Even though the central characters of most coming-of-age films may not start out as nice or good, they almost always eventually end-up that way. Whatever life has thrown at them, they have an unerring capacity to come out the other end and embark on a hopeful future. Not so the case in Léa Mysius’ ridiculously assured feature debut. In Ava, her titular lead is truculent in the beginning and becomes more determinedly strong-willed from there.

Ava (Noée Abita) is a 13-year-old girl who has recently been told that she will shortly lose here sight. Her mother (Laure Calamy), not one to actually face the harsh realities of life, decides that the pair (and her baby sister) will go on holiday to the seaside and promises that they will have ‘the best summer ever’. Ava is unconvinced. When her mother blithely tries to ignore her impending blindness, spending much of her time with a toy boy (Daouda Diakhate), this turns to disdain and anger. A chance encounter with a black dog on the beach leads her into the path of Juan (Juan Cano), a bad boy on the run from the authorities.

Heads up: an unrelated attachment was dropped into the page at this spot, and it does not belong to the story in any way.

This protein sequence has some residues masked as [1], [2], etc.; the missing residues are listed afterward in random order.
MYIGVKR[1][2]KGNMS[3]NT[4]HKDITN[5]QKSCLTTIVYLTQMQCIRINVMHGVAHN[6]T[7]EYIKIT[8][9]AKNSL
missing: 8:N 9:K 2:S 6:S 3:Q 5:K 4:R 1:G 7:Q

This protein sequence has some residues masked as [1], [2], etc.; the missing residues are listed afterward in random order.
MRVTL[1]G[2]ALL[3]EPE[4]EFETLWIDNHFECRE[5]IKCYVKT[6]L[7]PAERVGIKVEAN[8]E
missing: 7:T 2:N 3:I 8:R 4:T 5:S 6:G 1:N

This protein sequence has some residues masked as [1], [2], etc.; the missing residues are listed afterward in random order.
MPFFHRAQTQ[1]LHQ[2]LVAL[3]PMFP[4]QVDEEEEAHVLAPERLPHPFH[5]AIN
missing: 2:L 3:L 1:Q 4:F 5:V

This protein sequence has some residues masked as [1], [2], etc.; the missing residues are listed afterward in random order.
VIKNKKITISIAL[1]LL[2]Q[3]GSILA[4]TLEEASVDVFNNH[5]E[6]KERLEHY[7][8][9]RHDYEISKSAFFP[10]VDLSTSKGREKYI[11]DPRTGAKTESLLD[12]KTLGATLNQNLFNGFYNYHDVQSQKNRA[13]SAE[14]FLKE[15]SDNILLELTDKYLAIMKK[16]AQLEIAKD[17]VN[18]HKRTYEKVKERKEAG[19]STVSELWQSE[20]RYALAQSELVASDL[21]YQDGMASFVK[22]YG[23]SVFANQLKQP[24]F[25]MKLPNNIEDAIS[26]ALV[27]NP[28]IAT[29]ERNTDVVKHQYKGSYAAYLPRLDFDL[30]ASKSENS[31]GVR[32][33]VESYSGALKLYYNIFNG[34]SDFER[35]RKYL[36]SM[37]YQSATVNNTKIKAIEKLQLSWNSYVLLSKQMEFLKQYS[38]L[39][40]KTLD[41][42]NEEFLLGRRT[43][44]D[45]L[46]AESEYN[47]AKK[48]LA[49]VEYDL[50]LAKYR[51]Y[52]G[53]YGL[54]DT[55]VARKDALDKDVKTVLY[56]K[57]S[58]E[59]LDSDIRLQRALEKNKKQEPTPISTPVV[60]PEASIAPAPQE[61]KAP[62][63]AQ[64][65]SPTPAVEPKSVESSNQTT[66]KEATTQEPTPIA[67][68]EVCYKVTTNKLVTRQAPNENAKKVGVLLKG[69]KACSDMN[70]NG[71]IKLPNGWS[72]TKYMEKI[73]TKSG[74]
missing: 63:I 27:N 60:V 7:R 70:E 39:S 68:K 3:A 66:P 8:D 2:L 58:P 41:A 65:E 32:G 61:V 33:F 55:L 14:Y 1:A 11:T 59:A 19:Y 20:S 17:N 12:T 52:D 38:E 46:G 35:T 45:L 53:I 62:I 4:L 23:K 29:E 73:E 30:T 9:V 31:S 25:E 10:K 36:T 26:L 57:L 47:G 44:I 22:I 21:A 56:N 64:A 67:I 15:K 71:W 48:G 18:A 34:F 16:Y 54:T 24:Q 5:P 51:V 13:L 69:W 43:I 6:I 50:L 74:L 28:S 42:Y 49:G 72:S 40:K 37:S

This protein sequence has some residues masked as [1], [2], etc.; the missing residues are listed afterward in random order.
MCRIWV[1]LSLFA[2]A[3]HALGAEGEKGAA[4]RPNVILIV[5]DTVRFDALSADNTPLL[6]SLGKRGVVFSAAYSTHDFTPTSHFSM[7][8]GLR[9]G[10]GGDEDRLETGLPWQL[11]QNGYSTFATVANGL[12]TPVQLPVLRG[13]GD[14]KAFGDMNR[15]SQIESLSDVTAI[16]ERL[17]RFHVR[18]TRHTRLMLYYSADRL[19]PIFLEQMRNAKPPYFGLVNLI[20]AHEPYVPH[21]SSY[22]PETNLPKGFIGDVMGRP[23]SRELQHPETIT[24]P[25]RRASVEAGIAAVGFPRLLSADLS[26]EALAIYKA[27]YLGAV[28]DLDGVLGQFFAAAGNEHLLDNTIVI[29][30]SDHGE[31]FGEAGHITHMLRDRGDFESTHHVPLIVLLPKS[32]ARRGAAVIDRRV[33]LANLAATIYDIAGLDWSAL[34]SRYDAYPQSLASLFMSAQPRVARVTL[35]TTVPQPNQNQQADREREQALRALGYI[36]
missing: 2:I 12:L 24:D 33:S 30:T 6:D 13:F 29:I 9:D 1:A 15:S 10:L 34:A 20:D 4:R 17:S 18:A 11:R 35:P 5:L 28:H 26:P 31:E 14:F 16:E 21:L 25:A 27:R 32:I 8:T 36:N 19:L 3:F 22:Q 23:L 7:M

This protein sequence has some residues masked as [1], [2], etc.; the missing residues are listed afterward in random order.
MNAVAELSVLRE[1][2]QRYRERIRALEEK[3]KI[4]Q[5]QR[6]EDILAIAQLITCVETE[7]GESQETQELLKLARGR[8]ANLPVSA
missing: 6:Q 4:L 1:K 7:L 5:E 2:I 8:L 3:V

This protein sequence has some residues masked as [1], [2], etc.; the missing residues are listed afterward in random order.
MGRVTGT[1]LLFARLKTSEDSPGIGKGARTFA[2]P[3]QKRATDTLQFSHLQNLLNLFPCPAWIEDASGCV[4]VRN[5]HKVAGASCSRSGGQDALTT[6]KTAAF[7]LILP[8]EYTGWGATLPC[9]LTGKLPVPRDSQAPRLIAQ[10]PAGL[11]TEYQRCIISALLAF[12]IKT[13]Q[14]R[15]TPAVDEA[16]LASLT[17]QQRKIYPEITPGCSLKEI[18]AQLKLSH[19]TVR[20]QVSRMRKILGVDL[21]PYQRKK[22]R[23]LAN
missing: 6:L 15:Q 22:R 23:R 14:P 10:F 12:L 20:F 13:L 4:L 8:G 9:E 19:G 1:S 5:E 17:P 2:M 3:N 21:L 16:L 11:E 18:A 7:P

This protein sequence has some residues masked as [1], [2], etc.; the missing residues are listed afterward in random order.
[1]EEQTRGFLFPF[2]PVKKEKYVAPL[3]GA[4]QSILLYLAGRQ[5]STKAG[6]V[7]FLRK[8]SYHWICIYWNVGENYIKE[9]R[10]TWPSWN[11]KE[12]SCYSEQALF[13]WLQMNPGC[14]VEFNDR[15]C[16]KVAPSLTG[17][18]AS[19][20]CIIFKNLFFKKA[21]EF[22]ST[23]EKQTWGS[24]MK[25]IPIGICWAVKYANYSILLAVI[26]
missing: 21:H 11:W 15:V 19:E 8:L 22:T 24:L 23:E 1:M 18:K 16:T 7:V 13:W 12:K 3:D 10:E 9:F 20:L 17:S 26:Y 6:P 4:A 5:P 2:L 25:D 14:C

Filmed in suitably grainy 35mm film, Mysius has created a spell-binding anti coming-of-age film which bristles and prickles with angst and energy. Noée Abita is electrifying as Ava. As she sees her life before her slipping away, she no longer has a reason to behave in any way, shape or form. Belligerence turns into rage. There’s a steely determination to cast her inhibitions aside and defy the world. Meanwhile, her mother is too caught up in her own unsatisfying life to notice. Ava is a beautifully shot, exquisitely directed and daringly acted drama which introduces two exciting young talents to the world.

Ava screens at London Film Festival on 5,7 & 9 October.